I’m going to assume people may not like this post, but when I visited the Saatchi Young British Artists (YBA) exhibit in Brooklyn years ago, Richard Billingham’s photos really caught my attention more than most of the art. See more below.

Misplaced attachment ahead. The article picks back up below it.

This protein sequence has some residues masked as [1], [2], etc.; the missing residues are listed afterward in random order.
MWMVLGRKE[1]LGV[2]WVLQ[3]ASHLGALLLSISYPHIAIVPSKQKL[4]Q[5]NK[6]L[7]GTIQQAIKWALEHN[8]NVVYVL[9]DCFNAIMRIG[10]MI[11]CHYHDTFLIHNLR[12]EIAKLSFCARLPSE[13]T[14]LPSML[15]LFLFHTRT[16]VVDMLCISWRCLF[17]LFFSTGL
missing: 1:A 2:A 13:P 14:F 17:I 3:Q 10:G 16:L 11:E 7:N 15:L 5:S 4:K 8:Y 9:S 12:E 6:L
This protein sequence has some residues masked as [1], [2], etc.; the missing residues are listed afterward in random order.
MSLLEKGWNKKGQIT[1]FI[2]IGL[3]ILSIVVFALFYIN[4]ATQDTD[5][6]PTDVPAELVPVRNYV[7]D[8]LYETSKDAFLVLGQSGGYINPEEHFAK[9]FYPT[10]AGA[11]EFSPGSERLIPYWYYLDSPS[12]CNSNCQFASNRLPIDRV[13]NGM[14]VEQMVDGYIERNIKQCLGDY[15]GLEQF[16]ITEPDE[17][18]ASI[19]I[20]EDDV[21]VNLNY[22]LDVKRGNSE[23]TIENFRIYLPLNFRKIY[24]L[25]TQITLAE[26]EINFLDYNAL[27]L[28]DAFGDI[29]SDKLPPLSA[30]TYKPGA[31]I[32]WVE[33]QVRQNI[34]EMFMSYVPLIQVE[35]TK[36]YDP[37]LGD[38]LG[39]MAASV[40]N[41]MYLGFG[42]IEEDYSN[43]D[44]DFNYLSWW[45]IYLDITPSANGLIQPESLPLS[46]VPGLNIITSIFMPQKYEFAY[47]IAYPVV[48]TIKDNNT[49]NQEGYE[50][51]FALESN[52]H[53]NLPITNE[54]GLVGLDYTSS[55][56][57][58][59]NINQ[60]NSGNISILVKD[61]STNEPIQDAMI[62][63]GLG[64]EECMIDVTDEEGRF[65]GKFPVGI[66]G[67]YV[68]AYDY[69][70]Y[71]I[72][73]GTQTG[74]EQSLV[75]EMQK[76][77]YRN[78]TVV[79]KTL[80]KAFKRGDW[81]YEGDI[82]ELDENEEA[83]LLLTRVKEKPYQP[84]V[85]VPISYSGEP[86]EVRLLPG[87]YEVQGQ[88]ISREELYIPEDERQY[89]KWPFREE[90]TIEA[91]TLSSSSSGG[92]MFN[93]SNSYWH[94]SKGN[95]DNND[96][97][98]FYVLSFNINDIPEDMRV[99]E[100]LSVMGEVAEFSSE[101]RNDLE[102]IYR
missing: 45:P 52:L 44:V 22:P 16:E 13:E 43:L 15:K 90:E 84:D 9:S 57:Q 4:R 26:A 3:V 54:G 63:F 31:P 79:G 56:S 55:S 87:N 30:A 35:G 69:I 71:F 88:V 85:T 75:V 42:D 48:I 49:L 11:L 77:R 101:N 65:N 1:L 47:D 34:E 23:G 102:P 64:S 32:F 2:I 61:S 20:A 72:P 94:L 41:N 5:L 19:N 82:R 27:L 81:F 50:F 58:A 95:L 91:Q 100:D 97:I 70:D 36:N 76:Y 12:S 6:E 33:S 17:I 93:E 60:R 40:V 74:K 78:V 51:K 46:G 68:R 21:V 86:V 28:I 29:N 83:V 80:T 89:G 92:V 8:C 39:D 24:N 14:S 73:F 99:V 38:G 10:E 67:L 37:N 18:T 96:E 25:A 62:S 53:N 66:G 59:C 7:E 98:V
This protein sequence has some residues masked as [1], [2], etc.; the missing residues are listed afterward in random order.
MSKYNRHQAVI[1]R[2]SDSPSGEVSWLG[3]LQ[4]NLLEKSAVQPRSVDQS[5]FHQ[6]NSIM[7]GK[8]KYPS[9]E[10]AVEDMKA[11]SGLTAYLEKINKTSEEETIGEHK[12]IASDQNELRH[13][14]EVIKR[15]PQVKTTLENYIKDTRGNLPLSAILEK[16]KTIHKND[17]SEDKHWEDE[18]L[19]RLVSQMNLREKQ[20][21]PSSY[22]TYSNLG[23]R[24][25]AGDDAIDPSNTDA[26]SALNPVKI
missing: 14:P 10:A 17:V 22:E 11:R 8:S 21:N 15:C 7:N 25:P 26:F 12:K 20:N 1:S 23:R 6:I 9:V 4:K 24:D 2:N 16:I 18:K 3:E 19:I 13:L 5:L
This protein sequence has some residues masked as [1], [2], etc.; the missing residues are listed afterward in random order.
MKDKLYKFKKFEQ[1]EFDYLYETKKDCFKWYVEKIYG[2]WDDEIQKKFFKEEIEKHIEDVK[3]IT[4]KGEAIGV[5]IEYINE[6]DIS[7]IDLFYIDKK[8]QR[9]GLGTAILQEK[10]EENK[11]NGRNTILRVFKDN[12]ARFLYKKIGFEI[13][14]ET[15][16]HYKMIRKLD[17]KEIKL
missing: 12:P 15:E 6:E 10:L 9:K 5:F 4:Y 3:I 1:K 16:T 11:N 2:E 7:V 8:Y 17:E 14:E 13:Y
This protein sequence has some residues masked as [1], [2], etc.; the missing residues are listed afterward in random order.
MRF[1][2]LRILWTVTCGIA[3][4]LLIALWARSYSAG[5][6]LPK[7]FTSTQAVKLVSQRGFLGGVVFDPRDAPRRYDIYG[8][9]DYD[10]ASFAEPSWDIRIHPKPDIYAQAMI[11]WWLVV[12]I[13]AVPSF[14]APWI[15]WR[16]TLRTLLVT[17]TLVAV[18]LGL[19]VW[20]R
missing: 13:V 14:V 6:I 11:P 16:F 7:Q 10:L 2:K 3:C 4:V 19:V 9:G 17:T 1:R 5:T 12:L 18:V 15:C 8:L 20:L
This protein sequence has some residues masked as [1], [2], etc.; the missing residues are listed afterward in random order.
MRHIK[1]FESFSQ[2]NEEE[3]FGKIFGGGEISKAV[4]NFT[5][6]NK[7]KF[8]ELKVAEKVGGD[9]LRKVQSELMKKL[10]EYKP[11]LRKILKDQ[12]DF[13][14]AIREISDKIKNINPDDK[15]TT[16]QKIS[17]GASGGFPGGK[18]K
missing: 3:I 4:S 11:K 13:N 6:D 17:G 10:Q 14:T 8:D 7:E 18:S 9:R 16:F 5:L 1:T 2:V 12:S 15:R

These came from his photobook, Ray’s A Laugh which documents the life of his alcoholic father Ray, and obese, heavily tattooed mother, Liz. They are moving and provocative, although of course, voyeuristic. What he calls attention to is the poverty and deprivation he grew up with, but what is different about it is we are not looking at developing world poverty but poverty in England, which has an entrenched class structure. Billingham used the cheapest film he could find which brightens the contrast and adds authenticity. In these portraits, you feel touched by the people whose personalities feel larger than life. You get a sense of a lot of things at one time: of lives sustained in poverty, trapped in low-income housing, poor diet, poor access to dental care, and also some of the struggles and conflicts, including a feeling of being very hemmed in by small spaces and by co-dependent relationships where people are just desperate to get by on a daily basis, not just in terms of the financial, but to have the strength to carry on in a world where a lot of disappointments have occurred, and yet, as you see in the picture below, they are still sometimes able to find joy.